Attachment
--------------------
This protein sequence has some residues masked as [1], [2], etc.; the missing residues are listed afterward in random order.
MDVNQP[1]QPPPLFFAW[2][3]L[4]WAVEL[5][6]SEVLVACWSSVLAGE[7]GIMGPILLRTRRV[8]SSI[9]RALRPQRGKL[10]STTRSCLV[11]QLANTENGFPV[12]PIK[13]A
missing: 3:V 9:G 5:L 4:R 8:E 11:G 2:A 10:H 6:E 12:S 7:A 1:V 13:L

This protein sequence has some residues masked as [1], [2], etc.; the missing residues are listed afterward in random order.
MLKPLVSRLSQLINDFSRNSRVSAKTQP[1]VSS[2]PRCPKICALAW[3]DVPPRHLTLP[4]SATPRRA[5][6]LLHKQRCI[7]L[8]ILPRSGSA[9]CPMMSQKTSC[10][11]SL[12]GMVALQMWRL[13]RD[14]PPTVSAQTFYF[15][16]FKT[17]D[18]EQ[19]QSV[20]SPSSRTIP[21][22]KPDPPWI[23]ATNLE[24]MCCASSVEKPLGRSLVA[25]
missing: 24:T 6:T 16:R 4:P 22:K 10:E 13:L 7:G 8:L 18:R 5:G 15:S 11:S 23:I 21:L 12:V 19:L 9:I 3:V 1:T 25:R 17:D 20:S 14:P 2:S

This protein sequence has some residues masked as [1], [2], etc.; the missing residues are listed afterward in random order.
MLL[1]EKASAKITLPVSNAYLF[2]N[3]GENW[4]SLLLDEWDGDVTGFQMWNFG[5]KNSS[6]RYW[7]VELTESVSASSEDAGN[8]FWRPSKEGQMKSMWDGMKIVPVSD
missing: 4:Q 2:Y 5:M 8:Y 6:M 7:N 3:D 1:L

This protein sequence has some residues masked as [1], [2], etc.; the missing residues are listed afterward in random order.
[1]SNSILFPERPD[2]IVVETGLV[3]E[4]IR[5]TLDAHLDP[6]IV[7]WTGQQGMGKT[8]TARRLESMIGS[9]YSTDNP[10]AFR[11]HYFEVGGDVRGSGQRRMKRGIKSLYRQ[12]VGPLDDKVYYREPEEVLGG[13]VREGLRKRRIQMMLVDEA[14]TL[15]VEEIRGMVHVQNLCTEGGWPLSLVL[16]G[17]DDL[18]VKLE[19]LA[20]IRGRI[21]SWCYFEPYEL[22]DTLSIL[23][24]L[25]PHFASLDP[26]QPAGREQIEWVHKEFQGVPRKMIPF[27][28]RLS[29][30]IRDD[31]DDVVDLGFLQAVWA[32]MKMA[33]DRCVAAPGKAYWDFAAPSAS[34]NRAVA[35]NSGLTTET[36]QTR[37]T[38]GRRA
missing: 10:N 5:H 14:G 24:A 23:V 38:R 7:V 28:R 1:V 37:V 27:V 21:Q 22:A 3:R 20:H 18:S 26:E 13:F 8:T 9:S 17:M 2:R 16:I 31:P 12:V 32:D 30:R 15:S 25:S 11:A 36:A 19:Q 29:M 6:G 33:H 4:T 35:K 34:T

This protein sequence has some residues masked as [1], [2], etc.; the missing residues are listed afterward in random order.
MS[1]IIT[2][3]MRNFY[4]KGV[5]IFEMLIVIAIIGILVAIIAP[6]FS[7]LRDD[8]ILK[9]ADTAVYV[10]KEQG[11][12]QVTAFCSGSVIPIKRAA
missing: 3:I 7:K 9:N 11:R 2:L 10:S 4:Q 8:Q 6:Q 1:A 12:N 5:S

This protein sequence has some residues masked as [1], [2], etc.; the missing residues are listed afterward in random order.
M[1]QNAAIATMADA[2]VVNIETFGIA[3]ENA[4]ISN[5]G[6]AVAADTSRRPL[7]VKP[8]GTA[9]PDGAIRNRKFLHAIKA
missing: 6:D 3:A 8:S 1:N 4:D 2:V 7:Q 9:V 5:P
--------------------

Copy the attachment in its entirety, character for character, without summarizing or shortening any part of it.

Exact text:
This protein sequence has some residues masked as [1], [2], etc.; the missing residues are listed afterward in random order.
MDVNQP[1]QPPPLFFAW[2][3]L[4]WAVEL[5][6]SEVLVACWSSVLAGE[7]GIMGPILLRTRRV[8]SSI[9]RALRPQRGKL[10]STTRSCLV[11]QLANTENGFPV[12]PIK[13]A
missing: 3:V 9:G 5:L 4:R 8:E 11:G 2:A 10:H 6:E 12:S 7:A 1:V 13:L

This protein sequence has some residues masked as [1], [2], etc.; the missing residues are listed afterward in random order.
MLKPLVSRLSQLINDFSRNSRVSAKTQP[1]VSS[2]PRCPKICALAW[3]DVPPRHLTLP[4]SATPRRA[5][6]LLHKQRCI[7]L[8]ILPRSGSA[9]CPMMSQKTSC[10][11]SL[12]GMVALQMWRL[13]RD[14]PPTVSAQTFYF[15][16]FKT[17]D[18]EQ[19]QSV[20]SPSSRTIP[21][22]KPDPPWI[23]ATNLE[24]MCCASSVEKPLGRSLVA[25]
missing: 24:T 6:T 16:R 4:P 22:K 10:E 13:L 7:G 8:L 18:R 5:G 15:S 11:S 23:I 21:L 12:V 19:L 9:I 3:V 1:T 25:R 17:D 20:S 14:P 2:S

This protein sequence has some residues masked as [1], [2], etc.; the missing residues are listed afterward in random order.
MLL[1]EKASAKITLPVSNAYLF[2]N[3]GENW[4]SLLLDEWDGDVTGFQMWNFG[5]KNSS[6]RYW[7]VELTESVSASSEDAGN[8]FWRPSKEGQMKSMWDGMKIVPVSD
missing: 4:Q 2:Y 5:M 8:Y 6:M 7:N 3:D 1:L

This protein sequence has some residues masked as [1], [2], etc.; the missing residues are listed afterward in random order.
[1]SNSILFPERPD[2]IVVETGLV[3]E[4]IR[5]TLDAHLDP[6]IV[7]WTGQQGMGKT[8]TARRLESMIGS[9]YSTDNP[10]AFR[11]HYFEVGGDVRGSGQRRMKRGIKSLYRQ[12]VGPLDDKVYYREPEEVLGG[13]VREGLRKRRIQMMLVDEA[14]TL[15]VEEIRGMVHVQNLCTEGGWPLSLVL[16]G[17]DDL[18]VKLE[19]LA[20]IRGRI[21]SWCYFEPYEL[22]DTLSIL[23][24]L[25]PHFASLDP[26]QPAGREQIEWVHKEFQGVPRKMIPF[27][28]RLS[29][30]IRDD[31]DDVVDLGFLQAVWA[32]MKMA[33]DRCVAAPGKAYWDFAAPSAS[34]NRAVA[35]NSGLTTET[36]QTR[37]T[38]GRRA
missing: 10:N 5:H 14:G 24:A 23:V 38:R 7:V 28:R 1:V 37:V 27:V 21:Q 22:A 3:R 20:H 18:S 26:E 13:F 8:T 9:S 17:M 2:R 16:I 31:P 12:V 32:D 30:R 15:S 25:S 11:A 36:A 19:Q 29:M 6:G 33:H 4:T 35:K 34:T

This protein sequence has some residues masked as [1], [2], etc.; the missing residues are listed afterward in random order.
MS[1]IIT[2][3]MRNFY[4]KGV[5]IFEMLIVIAIIGILVAIIAP[6]FS[7]LRDD[8]ILK[9]ADTAVYV[10]KEQG[11][12]QVTAFCSGSVIPIKRAA
missing: 3:I 7:K 9:N 11:R 2:L 10:S 4:Q 8:Q 6:Q 1:A 12:N 5:S

This protein sequence has some residues masked as [1], [2], etc.; the missing residues are listed afterward in random order.
M[1]QNAAIATMADA[2]VVNIETFGIA[3]ENA[4]ISN[5]G[6]AVAADTSRRPL[7]VKP[8]GTA[9]PDGAIRNRKFLHAIKA
missing: 6:D 3:A 8:S 1:N 4:D 2:V 7:Q 9:V 5:P